Since Facebook’s Timeline, we have implemented some successful Fan Page strategies. There is a flip-side to that coin, however.
In the process of discovering and highlighting the proper strategies, myself and other marketers had to make some mistakes.
Hey, mistakes are great as long as you learn from them!
Fortunately for you, I’ve compiled a list of the most common mistakes a Fan Page owner makes. Check them out!
#1 Illegal Cover Photo
Sometimes people are so excited about setting up their fan page that they forget to do some important homework — reading the Facebook cover photo guidelines.
Once you understand the rules, they’re fairly simple to follow.
Does it mean everyone follows them? No. In fact, some larger brands still tread a fine line with their cover photos.
Their choice, but frankly I don’t think it’s worth it. Let’s go over some of the rules that are most frequently violated:
- Cover Photos may not contain price or purchase information, such as “40% off,” “Download it at our website,” or “Free Sunglasses All Summer Long.”
- Cover Photos may not contain contact information, such as web address, email, mailing address or other information intended for your Page’s About section.
- Cover Photos may not contain references to user interface elements, such as Like or Share, or other Facebook site features.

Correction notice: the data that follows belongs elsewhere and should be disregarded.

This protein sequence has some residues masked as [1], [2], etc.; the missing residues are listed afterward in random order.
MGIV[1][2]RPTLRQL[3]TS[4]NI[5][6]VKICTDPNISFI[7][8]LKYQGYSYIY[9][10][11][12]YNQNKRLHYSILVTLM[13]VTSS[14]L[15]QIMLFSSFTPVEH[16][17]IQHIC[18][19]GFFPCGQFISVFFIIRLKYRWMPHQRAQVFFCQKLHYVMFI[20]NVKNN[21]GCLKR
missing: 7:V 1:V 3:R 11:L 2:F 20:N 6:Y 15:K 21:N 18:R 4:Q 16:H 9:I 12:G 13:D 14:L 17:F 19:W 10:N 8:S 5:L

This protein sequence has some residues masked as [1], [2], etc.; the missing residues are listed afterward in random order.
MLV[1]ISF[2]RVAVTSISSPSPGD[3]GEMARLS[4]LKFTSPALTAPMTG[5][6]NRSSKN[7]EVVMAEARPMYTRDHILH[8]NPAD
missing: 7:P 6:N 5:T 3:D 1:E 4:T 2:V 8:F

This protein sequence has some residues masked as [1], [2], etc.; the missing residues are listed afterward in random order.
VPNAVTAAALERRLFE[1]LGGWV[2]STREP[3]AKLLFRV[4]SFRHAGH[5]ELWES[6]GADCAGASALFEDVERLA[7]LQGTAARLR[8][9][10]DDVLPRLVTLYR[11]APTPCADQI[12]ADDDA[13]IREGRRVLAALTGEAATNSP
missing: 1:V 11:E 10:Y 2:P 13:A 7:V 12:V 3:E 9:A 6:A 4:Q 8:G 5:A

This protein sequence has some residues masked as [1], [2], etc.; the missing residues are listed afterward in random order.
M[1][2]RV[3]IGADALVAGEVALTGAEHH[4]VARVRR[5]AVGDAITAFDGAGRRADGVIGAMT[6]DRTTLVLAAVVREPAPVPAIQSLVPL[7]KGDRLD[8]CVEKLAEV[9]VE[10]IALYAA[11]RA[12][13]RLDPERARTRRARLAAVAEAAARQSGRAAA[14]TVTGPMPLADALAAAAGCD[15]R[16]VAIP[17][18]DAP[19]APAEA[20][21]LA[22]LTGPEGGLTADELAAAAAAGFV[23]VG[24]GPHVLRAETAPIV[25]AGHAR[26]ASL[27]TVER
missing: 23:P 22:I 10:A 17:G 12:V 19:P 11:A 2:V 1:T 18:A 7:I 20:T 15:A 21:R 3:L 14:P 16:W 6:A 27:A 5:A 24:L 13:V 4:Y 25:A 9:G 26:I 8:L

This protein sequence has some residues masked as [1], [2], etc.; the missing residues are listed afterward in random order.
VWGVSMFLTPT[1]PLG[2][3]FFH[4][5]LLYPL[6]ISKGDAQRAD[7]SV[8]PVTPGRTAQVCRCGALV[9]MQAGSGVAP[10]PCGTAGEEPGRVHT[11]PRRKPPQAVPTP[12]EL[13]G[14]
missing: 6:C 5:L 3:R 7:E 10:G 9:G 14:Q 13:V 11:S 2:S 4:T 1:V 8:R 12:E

- Cover photos may not contain calls to action, such as “Get it now” or “Tell your friends.”
As you can see, this limits the amount of direct marketing and promotion that can be done with a cover photo.
Instead of using these illegal tactics, try using a picture of one of your products. There is no rule about showcasing an image!
And for those of you who lack the image editing software required to do this, here is a program that will help you out.
Posting on Facebook is how marketers usually generate engagement on their Fan Pages.
It also has room for some potential pitfalls.
Let’s take a look at some posting mistakes that Fan Pages have made in the past, and how to avoid them.
#2 Finding The Right Amount
Facebook suggests that when you first launch your Fan Page, start by posting once or twice a week.
Well, that’s bad advice. Every Fan Page’s market is different.
It is important to establish a relative idea to how often you should post based on the engagement received.
Do not flood your page with posts though! You can (and will) see an adverse effect of saturating your timeline with pictures and text.
Try to find the happy medium between those two points. It can take some time to find the right amount of posts per week, but once you have found it, try to stay close to that number.
The key take-away message here is don’t get excited and post too much, yet don’t be timid with posting either. Find that middle ground.
#3 Straying Off-Topic
Let me preface this point by saying it is ok to go off-topic. It’s why you go off-topic that matters.
It’s fine to diversify your posts. We do it simply to get engagement.
I posted a picture of some Thanksgiving cupcakes to say thank you to all of our fans and customers. In turn, they shared the photo and brought more visitors to our page.